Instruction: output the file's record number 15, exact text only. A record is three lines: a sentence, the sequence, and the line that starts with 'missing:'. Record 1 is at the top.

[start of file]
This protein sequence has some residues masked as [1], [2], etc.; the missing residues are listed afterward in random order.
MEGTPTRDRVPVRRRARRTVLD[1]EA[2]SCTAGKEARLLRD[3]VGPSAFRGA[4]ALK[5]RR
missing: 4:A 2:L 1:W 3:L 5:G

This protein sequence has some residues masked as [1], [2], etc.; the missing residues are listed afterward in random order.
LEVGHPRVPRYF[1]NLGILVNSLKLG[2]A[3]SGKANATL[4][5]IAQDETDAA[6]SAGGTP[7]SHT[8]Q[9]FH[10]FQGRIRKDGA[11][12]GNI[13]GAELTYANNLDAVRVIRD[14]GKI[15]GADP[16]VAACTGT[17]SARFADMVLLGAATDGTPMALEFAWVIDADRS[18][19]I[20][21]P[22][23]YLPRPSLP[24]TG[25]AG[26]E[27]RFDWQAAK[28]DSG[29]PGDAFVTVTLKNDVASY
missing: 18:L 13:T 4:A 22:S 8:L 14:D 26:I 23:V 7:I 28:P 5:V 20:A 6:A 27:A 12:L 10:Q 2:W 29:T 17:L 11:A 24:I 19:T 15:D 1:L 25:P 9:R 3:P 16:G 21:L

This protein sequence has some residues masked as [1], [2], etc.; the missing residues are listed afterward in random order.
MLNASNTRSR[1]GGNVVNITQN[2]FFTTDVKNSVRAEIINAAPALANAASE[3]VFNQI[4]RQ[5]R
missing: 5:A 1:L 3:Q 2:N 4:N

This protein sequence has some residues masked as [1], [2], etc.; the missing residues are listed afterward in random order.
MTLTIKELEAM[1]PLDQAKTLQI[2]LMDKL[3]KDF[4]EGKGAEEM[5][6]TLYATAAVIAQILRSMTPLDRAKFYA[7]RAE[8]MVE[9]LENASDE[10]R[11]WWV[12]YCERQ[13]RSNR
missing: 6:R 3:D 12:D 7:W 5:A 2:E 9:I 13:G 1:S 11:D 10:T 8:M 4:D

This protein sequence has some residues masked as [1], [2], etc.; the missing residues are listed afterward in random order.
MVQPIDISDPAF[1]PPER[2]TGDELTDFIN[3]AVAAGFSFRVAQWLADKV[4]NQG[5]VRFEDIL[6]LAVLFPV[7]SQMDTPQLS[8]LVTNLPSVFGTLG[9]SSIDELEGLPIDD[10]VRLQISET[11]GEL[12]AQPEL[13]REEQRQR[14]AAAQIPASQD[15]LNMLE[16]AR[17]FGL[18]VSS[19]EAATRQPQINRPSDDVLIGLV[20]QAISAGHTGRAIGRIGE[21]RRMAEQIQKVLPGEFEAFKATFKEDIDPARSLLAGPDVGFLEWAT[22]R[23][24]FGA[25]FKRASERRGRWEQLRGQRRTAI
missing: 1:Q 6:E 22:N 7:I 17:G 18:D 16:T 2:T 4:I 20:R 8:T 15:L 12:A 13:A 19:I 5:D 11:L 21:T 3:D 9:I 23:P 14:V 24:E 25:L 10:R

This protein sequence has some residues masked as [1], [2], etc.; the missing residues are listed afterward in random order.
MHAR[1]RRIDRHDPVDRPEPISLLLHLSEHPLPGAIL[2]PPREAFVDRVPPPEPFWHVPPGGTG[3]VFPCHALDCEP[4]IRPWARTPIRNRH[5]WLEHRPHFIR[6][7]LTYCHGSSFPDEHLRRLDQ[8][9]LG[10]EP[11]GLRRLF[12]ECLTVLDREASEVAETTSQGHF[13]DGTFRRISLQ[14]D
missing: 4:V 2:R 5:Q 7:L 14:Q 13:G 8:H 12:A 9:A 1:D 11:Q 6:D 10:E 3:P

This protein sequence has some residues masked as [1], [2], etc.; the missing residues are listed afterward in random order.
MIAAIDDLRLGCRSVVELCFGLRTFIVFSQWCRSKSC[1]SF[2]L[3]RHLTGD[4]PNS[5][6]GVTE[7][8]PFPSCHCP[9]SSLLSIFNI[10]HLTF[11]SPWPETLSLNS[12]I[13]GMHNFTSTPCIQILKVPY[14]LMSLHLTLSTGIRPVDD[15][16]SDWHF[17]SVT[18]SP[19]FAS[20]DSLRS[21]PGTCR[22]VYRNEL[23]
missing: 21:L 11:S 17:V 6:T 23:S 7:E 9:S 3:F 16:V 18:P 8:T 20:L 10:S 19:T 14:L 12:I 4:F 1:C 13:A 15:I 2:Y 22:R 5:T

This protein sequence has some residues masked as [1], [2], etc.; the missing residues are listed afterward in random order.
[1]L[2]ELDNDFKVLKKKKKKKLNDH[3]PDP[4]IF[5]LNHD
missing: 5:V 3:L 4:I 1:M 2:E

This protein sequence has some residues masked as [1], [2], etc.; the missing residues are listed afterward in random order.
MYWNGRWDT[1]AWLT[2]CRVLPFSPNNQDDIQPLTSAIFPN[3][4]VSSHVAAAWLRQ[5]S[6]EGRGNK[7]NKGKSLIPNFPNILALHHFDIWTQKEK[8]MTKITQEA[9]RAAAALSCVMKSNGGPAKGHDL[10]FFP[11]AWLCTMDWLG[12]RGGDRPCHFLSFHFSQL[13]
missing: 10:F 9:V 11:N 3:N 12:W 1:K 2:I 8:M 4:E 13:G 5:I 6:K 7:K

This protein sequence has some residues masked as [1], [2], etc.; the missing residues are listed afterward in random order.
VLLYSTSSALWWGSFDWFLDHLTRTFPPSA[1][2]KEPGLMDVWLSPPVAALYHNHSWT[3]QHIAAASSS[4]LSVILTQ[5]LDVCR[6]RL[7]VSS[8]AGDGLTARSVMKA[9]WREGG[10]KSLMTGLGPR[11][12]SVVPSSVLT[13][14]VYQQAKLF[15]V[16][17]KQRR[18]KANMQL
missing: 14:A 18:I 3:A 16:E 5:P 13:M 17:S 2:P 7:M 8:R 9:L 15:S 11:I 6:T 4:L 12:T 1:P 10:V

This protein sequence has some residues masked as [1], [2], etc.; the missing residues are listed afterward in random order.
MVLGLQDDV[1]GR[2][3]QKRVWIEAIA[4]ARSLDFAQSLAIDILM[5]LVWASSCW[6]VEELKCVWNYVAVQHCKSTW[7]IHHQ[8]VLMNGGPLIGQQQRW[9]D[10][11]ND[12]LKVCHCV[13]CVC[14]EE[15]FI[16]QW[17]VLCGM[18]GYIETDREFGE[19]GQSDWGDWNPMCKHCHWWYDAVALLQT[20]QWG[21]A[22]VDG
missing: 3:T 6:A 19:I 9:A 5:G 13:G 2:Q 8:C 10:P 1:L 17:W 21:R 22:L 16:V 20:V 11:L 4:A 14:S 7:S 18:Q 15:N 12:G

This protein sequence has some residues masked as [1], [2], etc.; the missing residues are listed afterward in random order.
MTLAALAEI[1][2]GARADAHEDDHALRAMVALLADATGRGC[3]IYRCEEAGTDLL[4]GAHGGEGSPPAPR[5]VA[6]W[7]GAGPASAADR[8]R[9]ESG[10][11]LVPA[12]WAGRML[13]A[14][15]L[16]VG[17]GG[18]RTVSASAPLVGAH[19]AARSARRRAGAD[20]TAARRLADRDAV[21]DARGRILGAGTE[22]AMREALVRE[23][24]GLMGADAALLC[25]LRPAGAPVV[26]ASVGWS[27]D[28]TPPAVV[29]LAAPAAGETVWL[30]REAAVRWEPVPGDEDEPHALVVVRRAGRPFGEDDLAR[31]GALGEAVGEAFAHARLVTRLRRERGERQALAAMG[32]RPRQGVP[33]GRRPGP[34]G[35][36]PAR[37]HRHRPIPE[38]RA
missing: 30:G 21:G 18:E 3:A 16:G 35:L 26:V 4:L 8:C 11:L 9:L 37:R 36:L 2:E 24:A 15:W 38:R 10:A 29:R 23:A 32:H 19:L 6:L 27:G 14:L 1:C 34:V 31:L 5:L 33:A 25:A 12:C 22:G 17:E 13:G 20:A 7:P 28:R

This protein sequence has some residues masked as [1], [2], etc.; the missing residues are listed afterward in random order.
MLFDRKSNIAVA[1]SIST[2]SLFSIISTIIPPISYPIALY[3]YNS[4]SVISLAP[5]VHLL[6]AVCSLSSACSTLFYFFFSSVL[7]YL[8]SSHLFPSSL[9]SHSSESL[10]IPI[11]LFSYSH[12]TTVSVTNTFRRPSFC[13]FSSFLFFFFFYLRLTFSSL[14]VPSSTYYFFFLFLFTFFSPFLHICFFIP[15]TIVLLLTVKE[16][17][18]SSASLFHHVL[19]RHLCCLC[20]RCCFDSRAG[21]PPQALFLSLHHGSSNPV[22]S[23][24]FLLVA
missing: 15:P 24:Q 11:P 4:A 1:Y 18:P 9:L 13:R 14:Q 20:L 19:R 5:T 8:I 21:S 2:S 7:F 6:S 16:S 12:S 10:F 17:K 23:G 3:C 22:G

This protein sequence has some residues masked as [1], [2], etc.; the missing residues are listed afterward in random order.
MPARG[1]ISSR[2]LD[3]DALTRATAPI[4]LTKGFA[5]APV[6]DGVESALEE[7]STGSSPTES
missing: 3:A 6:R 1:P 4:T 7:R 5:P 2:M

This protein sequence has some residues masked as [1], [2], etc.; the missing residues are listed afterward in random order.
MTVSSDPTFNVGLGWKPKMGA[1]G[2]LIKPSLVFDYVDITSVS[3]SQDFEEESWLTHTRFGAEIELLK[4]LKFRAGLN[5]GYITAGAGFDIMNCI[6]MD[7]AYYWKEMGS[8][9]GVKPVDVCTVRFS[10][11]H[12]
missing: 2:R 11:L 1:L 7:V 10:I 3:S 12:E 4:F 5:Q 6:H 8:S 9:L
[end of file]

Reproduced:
This protein sequence has some residues masked as [1], [2], etc.; the missing residues are listed afterward in random order.
MTVSSDPTFNVGLGWKPKMGA[1]G[2]LIKPSLVFDYVDITSVS[3]SQDFEEESWLTHTRFGAEIELLK[4]LKFRAGLN[5]GYITAGAGFDIMNCI[6]MD[7]AYYWKEMGS[8][9]GVKPVDVCTVRFS[10][11]H[12]
missing: 2:R 11:L 1:L 7:V 10:I 3:S 12:E 4:F 5:Q 6:H 8:S 9:L